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O.C. Board May Prohibit Staffers' Capitol Lobbying

February 19, 2003|Seema Mehta | Times Staff Writer

The Orange County Board of Supervisors, upset that county policies are being undercut by some department heads, may prohibit staff from lobbying lawmakers in Sacramento on issues that range from health care to environmental protection.

Members of the board in March will consider requiring that all communication with state officials go through the office of the county executive officer -- a proposal by Supervisor Jim Silva that has won the quick support of his board colleagues.

"From time to time, department heads will send letters with opinions without the county supervisors even taking a position on the bill," Silva said. "That has to change."

While meeting with lawmakers in Sacramento last spring, Silva was irritated to learn that a top official with the county Health Care Agency had sent a letter to Sen. John Vasconcellos (D-Santa Clara) supporting legislation to limit the amount of soda being offered to children in public schools. The supervisors had never taken a position on the bill, said Silva, who could not recall who sent the letter.

"The county supervisors are elected to set county policy," not department heads, Silva said. "For my eight years on the board, I have felt this has been going on."

Silva said presenting a united front is critical, especially during the state budget crises. "The county has to pull together and speak with one voice," he said.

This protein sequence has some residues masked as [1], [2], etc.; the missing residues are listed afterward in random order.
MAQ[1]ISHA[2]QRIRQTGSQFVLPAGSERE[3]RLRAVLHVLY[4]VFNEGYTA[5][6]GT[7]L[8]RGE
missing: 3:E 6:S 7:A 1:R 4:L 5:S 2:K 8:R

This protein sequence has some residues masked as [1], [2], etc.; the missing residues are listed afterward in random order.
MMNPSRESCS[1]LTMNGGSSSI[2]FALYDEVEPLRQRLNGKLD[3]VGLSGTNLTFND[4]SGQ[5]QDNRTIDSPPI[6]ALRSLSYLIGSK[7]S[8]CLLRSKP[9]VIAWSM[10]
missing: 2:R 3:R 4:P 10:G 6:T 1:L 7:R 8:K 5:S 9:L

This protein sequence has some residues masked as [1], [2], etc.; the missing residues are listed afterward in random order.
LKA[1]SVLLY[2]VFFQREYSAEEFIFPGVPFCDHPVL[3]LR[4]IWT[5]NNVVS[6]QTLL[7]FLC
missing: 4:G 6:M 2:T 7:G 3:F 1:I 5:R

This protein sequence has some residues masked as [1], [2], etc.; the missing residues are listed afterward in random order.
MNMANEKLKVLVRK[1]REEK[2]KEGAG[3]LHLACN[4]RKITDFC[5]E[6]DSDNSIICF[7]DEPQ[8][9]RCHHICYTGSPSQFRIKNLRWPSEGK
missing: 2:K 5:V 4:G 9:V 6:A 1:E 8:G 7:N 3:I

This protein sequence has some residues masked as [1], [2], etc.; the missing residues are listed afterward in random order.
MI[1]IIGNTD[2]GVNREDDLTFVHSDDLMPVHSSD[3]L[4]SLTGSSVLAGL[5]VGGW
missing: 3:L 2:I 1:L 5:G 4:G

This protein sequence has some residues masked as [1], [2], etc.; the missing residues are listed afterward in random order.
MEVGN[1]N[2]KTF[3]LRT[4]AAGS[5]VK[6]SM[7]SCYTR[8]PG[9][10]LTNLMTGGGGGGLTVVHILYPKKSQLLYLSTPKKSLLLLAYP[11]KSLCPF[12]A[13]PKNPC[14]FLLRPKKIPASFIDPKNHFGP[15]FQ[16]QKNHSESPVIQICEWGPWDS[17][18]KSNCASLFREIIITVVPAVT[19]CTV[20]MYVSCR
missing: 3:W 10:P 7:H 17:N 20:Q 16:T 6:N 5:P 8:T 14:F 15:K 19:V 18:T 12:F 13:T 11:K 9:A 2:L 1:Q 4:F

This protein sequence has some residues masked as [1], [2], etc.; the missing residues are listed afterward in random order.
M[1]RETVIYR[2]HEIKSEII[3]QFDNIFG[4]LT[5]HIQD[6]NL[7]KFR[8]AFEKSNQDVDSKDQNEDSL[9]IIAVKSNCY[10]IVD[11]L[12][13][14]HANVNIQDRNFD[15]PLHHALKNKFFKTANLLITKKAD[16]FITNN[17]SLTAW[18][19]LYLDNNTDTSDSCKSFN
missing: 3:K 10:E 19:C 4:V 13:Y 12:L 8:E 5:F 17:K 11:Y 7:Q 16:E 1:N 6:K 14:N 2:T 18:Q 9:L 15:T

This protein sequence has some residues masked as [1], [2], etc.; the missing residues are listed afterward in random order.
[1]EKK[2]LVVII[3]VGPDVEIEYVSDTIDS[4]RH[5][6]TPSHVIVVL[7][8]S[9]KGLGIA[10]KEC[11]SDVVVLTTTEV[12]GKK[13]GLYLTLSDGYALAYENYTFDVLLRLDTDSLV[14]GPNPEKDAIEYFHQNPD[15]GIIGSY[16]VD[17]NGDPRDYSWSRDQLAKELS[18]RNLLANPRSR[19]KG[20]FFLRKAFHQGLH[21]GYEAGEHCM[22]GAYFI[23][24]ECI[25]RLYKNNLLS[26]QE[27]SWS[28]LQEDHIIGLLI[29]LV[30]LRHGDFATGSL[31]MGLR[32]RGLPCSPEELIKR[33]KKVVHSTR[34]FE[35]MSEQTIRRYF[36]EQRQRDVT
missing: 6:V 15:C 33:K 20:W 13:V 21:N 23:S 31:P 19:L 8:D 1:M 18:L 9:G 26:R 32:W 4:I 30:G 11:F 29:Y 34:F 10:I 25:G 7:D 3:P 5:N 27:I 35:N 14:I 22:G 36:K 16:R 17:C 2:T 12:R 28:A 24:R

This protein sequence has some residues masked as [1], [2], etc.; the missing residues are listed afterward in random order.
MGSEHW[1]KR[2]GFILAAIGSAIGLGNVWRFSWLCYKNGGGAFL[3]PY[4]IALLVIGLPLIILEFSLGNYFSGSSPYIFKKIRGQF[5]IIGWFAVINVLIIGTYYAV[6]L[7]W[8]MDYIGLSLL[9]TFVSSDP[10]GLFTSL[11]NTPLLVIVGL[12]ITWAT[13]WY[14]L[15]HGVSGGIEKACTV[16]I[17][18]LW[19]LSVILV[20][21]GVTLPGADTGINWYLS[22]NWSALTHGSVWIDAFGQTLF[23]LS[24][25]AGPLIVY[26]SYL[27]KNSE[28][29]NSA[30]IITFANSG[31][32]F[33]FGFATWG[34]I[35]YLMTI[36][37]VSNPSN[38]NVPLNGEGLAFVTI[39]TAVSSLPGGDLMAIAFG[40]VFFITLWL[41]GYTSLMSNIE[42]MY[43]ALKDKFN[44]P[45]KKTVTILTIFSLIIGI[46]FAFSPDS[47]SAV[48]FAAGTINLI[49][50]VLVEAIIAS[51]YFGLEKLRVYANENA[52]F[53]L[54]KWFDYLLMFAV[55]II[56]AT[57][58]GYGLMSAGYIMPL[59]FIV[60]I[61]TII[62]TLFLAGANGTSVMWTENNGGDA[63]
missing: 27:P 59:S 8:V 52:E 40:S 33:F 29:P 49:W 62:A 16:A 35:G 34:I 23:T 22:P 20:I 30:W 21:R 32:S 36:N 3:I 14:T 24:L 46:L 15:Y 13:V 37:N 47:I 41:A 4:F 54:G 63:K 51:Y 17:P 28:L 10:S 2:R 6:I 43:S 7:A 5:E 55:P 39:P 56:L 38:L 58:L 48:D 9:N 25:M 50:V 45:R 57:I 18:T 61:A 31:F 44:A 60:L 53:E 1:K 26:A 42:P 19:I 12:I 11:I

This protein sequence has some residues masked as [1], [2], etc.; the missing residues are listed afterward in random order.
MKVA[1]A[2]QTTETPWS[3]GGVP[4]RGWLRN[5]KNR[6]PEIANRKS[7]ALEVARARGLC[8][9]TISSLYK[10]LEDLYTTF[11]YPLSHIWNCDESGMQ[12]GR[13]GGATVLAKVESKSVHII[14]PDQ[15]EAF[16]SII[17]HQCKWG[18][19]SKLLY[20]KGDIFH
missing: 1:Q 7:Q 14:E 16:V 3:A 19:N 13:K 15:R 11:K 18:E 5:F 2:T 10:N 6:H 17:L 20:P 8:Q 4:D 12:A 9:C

Dave Riley, chief compliance officer in the Health Care Agency, said he could not recall details of the incident Silva cited. However, he said the agency typically consults top county officials on state legislation.

"We are the county's representative on health issues," Riley said. But "we typically work very closely with the CEO's legislative office."

Board Chairman Tom Wilson said he believes that the incident to which Silva referred is isolated and that most communications already go through the CEO's office. But he supports Silva's proposal. "We shouldn't be sending mixed signals of any kind," Wilson said.

Wilson said any position the county supports will carry more weight if it comes from the board chairman, as it has in past years.

Policies restricting such lobbying are commonplace in municipalities across the state, said Megan Taylor of the Sacramento-based California League of Cities.

Most cities have policies requiring lobbying to be coordinated by the city manager. It's often more effective for large municipal governments to have only a few designated people who contact legislators on issues, she said.

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